Drives: Learn About Drives Here > Drives are electromechanical systems that employ an electric motor as the prime mover instead of a diesel engine, steam
and gas turbines, or hydraulics to control the motion and processes of various mechanisms. Examples in which electric
drives would be utilized include: conveyors, fans, ventilators, compressor pumps, cranes, hoists, excavators, escalators,
electric locomotives and cars.
Electric drives generally include both an electric motor and a speed control unit or system. The term drive is often applied
to the controller without the motor. In the early days of electric drive technology, electromechanical control systems were used.
Later, electronic controllers were designed using various types of vacuum tubes. As suitable solid state electronic components
became available, new controller designs incorporated the latest electronic technology.
In the past, a variety of terms have been used to describe a system that permits a mechanical load to be driven at user-selected
speeds. Some of these terms are Variable-Speed Drive, Variable Frequency Drive, Adjustable-Frequency Drive, and Adjustable-Speed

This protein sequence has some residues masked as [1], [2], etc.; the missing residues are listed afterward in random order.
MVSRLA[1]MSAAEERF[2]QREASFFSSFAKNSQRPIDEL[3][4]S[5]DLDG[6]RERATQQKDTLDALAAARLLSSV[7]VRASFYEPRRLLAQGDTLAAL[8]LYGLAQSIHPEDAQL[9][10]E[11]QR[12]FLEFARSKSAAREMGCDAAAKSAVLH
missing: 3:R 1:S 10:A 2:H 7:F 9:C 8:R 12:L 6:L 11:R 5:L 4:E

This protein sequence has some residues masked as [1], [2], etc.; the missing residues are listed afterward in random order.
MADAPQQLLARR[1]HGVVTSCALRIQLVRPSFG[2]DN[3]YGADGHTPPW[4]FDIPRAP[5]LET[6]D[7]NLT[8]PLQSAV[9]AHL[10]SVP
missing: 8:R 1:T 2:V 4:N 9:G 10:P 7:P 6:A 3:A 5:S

With these various names, the term "variable" implies a change that may or may not be under the control of the user. "Adjustable"
is the preferred term, since this refers to a change directly under control of the user. Lastly, the term "frequency" can only
be applied to drives with an ac output, while the term "speed" is preferred since this includes both ac and dc drives. The term
most commonly accepted is Adjustable-Speed Drive (ASD). Each of the general types of electric drives can be further divided
into numerous variations. Some of the most popular types of electric drives include adjustable voltage DC drives, adjustable
frequency AC drives, adjustable voltage AC drives, servo drives, eddy current drives and wound-rotor motor drives. For the
purposes of this document, some of the more common electric drives have been highlighted.